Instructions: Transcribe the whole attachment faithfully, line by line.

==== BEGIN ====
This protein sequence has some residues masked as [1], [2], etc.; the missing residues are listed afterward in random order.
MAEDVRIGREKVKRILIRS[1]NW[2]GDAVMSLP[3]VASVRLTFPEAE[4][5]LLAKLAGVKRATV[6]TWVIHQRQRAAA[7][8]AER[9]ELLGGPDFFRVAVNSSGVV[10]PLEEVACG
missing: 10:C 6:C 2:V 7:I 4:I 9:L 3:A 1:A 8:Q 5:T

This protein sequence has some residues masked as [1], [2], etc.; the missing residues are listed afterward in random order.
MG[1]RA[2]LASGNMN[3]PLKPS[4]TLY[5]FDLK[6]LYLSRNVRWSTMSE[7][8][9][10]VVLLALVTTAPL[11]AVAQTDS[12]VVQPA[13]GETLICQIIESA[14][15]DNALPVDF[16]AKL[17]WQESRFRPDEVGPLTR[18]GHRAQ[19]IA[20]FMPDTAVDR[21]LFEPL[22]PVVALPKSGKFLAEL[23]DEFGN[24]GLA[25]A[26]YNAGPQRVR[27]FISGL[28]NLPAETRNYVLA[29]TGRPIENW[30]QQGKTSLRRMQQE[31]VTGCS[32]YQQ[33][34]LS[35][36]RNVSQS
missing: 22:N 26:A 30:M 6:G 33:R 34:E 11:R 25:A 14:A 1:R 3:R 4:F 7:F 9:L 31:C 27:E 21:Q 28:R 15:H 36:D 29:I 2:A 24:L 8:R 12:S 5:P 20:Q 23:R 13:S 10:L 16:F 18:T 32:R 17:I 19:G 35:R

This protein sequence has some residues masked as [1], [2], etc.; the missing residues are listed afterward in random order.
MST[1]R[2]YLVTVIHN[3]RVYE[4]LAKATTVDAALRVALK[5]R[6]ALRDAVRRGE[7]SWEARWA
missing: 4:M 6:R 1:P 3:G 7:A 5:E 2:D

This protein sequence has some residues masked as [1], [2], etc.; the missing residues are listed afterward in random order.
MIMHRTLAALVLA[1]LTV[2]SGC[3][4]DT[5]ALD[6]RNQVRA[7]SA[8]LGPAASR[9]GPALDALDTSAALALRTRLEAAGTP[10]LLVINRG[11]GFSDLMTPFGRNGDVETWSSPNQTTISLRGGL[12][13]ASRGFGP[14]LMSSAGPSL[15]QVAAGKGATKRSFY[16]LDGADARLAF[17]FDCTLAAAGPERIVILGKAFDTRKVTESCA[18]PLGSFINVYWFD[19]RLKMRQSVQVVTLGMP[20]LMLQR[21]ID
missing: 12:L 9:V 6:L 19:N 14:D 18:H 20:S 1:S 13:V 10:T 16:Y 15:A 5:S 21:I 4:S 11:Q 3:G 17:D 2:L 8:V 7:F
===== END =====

This protein sequence has some residues masked as [1], [2], etc.; the missing residues are listed afterward in random order.
MAEDVRIGREKVKRILIRS[1]NW[2]GDAVMSLP[3]VASVRLTFPEAE[4][5]LLAKLAGVKRATV[6]TWVIHQRQRAAA[7][8]AER[9]ELLGGPDFFRVAVNSSGVV[10]PLEEVACG
missing: 10:C 6:C 2:V 7:I 4:I 9:L 3:A 1:A 8:Q 5:T

This protein sequence has some residues masked as [1], [2], etc.; the missing residues are listed afterward in random order.
MG[1]RA[2]LASGNMN[3]PLKPS[4]TLY[5]FDLK[6]LYLSRNVRWSTMSE[7][8][9][10]VVLLALVTTAPL[11]AVAQTDS[12]VVQPA[13]GETLICQIIESA[14][15]DNALPVDF[16]AKL[17]WQESRFRPDEVGPLTR[18]GHRAQ[19]IA[20]FMPDTAVDR[21]LFEPL[22]PVVALPKSGKFLAEL[23]DEFGN[24]GLA[25]A[26]YNAGPQRVR[27]FISGL[28]NLPAETRNYVLA[29]TGRPIENW[30]QQGKTSLRRMQQE[31]VTGCS[32]YQQ[33][34]LS[35][36]RNVSQS
missing: 22:N 26:A 30:M 6:G 33:R 34:E 11:R 25:A 14:A 1:R 3:R 4:F 7:F 9:L 31:C 27:E 21:Q 28:R 15:H 36:D 29:I 2:A 24:L 8:R 12:S 5:P 20:Q 23:R 13:S 10:L 16:F 18:T 32:R 17:I 19:G 35:R

This protein sequence has some residues masked as [1], [2], etc.; the missing residues are listed afterward in random order.
MST[1]R[2]YLVTVIHN[3]RVYE[4]LAKATTVDAALRVALK[5]R[6]ALRDAVRRGE[7]SWEARWA
missing: 4:M 6:R 1:P 3:G 7:A 5:E 2:D

This protein sequence has some residues masked as [1], [2], etc.; the missing residues are listed afterward in random order.
MIMHRTLAALVLA[1]LTV[2]SGC[3][4]DT[5]ALD[6]RNQVRA[7]SA[8]LGPAASR[9]GPALDALDTSAALALRTRLEAAGTP[10]LLVINRG[11]GFSDLMTPFGRNGDVETWSSPNQTTISLRGGL[12][13]ASRGFGP[14]LMSSAGPSL[15]QVAAGKGATKRSFY[16]LDGADARLAF[17]FDCTLAAAGPERIVILGKAFDTRKVTESCA[18]PLGSFINVYWFD[19]RLKMRQSVQVVTLGMP[20]LMLQR[21]ID
missing: 12:L 9:V 6:L 19:N 14:D 18:H 20:S 1:S 13:V 10:T 16:Y 15:A 5:S 21:I 4:S 11:Q 3:G 17:D 2:L 8:V 7:F